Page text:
Friday, January 22, 2010

Making the floor plans more visual and informative

Making the floor plans more visual and informative
Submitted by Ray Cook - August 12, 1999

Making the floor plans more
1) visual
2) informative
Some of these examples are not new - but it may be a good idea to pool all of the devices used to enlarge the possibilities of a logical development of what we already have.

One person. (Ex. 1a)

More than one -with a change of relationship. (Ex. 1b)

More than one - without a change of relationship. (Ex. 1c-e)

The indications in 1c-e are from design drawing (1f), which is what a floor plan really is - a design on a flat surface.

Floor plan 2a shows two different paths, and as we often told to make adjustments (which are seldom written), the reader does not know how to interpret this plan.

Traveling back on the same path. The notation would tell which way to travel first. (Ex. 2b)

Combined with Labanotation the plan in 2c ca only be read as travel first to the right, because if you went first to the left and then to the right you would encounter an arrow head pointing in the wrong directions. 

One plan showing a projected path is more helpful than two plans, especially when on two different pages. (Ex. 3a-c)

An aerial movement on 1/4, 1/2, 1/4 lines. (Ex. 4a)
One can also indicate the type of aerial movement by incorporating Motif. Writing. 

Positions on the path at which an aerial movement, holding, and turning occur. (Ex. 4c)

An important change of facing can be shown on one floor plan. (Ex. 4d)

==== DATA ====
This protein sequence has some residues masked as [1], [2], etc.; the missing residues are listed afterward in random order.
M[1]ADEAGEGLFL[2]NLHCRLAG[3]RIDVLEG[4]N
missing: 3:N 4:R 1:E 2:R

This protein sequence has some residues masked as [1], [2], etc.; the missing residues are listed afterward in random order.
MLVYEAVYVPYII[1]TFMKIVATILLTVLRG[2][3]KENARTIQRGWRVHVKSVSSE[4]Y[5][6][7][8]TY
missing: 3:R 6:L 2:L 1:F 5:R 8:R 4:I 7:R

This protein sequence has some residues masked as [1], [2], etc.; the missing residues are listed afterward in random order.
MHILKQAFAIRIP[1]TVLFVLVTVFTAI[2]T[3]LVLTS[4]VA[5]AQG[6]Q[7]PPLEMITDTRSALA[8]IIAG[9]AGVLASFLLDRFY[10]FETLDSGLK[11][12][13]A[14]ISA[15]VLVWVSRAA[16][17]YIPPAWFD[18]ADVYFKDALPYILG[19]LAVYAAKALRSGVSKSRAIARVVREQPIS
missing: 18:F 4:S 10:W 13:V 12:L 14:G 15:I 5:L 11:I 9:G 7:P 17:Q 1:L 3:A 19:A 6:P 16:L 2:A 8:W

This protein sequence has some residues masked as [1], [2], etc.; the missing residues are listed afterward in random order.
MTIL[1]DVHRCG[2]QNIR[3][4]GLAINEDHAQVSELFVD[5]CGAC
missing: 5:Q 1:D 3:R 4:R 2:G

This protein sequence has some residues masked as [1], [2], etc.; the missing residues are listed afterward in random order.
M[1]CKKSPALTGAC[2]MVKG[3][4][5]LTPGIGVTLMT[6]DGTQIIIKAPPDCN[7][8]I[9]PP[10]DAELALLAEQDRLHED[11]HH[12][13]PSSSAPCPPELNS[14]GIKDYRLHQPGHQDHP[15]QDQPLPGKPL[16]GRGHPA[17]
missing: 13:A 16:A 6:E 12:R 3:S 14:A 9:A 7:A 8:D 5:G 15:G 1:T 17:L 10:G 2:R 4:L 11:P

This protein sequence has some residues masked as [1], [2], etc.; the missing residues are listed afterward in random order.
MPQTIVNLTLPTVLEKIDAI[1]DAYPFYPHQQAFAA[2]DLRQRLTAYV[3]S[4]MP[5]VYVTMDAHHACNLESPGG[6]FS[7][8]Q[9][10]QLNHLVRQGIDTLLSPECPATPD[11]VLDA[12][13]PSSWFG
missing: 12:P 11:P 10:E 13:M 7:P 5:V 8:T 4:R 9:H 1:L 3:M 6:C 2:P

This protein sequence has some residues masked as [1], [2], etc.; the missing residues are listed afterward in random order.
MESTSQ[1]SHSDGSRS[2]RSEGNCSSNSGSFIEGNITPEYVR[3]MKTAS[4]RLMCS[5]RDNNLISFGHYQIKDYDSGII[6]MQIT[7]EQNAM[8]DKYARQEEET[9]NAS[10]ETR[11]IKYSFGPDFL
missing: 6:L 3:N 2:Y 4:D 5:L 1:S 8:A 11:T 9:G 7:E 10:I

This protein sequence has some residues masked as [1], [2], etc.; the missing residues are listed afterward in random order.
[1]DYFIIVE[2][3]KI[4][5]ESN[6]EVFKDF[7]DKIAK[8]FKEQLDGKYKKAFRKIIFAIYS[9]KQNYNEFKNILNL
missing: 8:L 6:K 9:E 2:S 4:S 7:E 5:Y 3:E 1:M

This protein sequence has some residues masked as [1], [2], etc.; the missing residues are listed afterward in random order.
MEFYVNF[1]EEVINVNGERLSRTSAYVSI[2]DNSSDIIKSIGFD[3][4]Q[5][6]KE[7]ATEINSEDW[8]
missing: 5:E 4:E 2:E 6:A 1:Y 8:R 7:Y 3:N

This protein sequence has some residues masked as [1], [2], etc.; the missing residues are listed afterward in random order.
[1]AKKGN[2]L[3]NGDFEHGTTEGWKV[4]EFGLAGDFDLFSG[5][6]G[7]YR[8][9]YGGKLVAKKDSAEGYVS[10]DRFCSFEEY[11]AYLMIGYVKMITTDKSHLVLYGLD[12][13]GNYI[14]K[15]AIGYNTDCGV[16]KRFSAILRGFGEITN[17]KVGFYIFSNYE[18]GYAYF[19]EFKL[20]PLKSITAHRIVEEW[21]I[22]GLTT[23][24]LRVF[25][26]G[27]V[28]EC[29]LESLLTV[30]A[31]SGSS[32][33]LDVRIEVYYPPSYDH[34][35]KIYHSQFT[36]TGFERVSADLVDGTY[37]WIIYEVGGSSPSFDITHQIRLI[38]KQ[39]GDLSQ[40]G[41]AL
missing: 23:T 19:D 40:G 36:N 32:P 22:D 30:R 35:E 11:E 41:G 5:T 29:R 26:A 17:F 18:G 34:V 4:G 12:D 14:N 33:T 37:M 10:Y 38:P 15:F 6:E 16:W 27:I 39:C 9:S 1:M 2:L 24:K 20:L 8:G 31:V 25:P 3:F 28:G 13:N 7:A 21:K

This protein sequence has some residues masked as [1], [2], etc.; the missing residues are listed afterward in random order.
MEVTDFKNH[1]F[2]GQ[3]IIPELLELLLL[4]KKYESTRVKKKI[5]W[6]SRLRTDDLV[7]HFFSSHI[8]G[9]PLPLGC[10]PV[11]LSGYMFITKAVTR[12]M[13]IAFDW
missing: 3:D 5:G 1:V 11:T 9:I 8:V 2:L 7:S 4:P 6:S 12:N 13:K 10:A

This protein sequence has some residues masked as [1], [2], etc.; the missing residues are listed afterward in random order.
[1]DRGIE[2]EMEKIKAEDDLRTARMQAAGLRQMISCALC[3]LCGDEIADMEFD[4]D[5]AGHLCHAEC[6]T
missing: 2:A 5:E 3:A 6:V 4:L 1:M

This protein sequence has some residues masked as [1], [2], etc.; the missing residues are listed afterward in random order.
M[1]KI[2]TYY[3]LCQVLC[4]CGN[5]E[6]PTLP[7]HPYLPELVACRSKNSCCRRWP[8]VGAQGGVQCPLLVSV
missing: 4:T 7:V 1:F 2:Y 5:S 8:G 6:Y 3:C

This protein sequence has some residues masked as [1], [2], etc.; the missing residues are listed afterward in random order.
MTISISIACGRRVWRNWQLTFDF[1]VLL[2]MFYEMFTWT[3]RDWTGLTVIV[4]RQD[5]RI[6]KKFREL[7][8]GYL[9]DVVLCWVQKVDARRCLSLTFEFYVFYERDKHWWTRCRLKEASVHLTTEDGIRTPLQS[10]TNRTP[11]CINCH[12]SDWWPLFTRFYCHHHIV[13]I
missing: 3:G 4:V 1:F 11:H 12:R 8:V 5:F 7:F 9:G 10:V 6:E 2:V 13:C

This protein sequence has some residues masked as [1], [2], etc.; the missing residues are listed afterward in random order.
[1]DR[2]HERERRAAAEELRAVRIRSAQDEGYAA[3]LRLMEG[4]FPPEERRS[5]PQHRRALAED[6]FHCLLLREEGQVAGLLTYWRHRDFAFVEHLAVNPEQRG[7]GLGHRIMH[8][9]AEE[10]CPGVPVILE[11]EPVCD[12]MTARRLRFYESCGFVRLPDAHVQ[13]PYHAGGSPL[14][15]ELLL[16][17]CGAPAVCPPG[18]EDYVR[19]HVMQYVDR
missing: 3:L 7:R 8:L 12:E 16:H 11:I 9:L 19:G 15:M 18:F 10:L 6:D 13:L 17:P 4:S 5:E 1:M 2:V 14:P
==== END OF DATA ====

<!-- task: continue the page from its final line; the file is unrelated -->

A change of facing while traveling. (Ex. 4e)

In floor plans 5a and 5 b "a" and "b" represent two phrases ot two steps.  The number 9, 10, 11, and 12 are measure numbers. By identifying the phrases on the floor plan it is immediately visual as to what is done where - and that in measure 11 the two dancers perform the "b" phrase side by side phrase side by side.

When the measure numbers are placed on the path sign it is obvious where the movement occurs and that in measure 4 more space is traveled than in measures 5, 6, or 7. (Ex. 5c)

By repeating the identification on the path you can show who ends where. (Ex. 6a)

In a compound floor plan there is nothing to tell the reader what part of each floor plan is occurring simultaneously with another dancer. If it does not matter 7a may do, but if it is important, the points at which to break the path are important. This final design must be seen - all at the same time, as in 7b.

Floor plan 8b gives information that conflicts with the Labanotation shown in 8a. Floor plan 8b is not visual (i.e., the dancer does not face stage front to travel), and requires more work and use of memory than 8c.

Floor plan 8c gives accurate information.

Floor plan 9a shows five dancers with a path for dancer "Q." This type of floor plan - perhaps one for every dancer - shows the over all path for "Q" AND

1. Where she pases "N," "M," "R."
2. On which side of her
2. "S" crosses her path at the point shown.

If facing is important it may be shown.

If floor plan 10a "D" is turning on the spot. To give him a facing pin gives the wrong image. PLEASE!!! Do not say the indication for "D" may be confused with the center of weight sign.

Ab libitum:

The ad lib. sign in 11a does not say more or less one circle. I suggest that we add a plus sign for more and a minus sign for less, as in 11b, c.

No comments:

Post a Comment